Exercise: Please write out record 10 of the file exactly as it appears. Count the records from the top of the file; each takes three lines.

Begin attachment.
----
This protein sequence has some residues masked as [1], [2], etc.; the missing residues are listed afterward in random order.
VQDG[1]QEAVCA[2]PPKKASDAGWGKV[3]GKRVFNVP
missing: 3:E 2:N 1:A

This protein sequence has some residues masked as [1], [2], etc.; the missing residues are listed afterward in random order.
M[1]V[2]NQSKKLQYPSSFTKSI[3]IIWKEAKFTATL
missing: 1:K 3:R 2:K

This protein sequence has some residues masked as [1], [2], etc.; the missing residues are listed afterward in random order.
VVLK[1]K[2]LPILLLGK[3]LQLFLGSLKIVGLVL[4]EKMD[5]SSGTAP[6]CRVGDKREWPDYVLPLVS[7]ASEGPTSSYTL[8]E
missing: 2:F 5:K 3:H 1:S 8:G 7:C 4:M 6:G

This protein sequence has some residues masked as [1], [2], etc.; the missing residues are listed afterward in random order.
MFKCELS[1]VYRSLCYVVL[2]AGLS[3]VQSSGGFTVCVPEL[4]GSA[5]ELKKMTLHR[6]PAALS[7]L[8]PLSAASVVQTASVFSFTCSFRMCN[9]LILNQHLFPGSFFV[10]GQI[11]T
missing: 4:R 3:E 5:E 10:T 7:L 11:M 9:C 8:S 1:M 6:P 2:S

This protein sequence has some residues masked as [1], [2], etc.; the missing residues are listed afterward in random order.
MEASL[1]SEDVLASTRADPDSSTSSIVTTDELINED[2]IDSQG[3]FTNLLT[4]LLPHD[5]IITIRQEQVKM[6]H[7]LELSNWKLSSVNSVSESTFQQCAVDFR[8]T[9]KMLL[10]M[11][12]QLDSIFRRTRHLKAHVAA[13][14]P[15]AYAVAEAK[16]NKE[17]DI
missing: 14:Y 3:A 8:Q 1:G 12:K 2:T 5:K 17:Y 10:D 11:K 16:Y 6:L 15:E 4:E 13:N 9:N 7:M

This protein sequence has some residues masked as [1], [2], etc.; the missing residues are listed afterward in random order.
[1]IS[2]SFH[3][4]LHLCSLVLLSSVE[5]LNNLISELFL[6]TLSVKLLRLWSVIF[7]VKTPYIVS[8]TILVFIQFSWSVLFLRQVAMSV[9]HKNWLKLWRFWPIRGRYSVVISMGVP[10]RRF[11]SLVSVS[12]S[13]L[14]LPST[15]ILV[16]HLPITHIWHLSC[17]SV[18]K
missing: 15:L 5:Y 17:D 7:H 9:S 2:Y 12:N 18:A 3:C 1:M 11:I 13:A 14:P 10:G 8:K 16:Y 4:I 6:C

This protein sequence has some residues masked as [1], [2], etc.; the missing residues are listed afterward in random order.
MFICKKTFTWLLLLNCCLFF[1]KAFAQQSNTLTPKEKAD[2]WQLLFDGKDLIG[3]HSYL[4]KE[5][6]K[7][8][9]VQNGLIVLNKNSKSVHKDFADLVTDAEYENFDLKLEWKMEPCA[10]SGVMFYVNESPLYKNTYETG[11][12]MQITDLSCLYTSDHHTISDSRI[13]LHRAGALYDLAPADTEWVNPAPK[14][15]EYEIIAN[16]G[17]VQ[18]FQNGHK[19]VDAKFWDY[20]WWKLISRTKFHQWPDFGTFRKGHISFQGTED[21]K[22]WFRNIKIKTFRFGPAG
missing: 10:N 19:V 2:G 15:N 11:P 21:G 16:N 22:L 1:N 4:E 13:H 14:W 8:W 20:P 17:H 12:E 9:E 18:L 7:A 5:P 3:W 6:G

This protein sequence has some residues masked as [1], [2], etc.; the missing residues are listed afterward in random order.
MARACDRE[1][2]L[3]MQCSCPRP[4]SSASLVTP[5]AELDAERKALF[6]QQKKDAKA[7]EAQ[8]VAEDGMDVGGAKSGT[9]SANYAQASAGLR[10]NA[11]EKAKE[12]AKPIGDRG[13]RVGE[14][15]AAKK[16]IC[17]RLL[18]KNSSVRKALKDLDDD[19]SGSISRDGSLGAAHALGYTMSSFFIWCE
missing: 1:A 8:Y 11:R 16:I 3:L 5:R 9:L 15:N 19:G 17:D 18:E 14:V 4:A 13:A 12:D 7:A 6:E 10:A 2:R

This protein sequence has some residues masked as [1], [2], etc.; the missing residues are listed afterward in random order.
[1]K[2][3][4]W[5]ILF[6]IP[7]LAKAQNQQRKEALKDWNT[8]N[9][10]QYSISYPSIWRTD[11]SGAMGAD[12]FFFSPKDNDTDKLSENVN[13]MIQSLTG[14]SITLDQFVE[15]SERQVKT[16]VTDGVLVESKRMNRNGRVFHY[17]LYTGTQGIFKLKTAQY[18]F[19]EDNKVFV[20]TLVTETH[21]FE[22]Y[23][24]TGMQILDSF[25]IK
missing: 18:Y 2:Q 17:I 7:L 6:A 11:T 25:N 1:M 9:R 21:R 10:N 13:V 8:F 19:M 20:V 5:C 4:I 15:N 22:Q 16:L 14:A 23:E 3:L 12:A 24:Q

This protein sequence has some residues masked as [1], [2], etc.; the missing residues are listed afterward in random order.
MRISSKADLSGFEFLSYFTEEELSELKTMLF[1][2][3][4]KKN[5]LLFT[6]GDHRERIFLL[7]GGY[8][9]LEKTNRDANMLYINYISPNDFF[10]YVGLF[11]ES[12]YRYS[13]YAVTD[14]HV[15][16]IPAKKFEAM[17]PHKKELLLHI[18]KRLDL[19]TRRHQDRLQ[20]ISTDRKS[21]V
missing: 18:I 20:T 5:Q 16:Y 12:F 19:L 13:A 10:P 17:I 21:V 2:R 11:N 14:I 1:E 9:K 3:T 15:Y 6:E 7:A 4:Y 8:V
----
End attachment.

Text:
This protein sequence has some residues masked as [1], [2], etc.; the missing residues are listed afterward in random order.
MRISSKADLSGFEFLSYFTEEELSELKTMLF[1][2][3][4]KKN[5]LLFT[6]GDHRERIFLL[7]GGY[8][9]LEKTNRDANMLYINYISPNDFF[10]YVGLF[11]ES[12]YRYS[13]YAVTD[14]HV[15][16]IPAKKFEAM[17]PHKKELLLHI[18]KRLDL[19]TRRHQDRLQ[20]ISTDRKS[21]V
missing: 18:I 20:T 5:Q 16:Y 12:F 19:L 13:A 10:P 17:I 21:V 2:R 11:N 14:I 1:E 9:K 3:T 15:Y 6:E 7:A 4:Y 8:V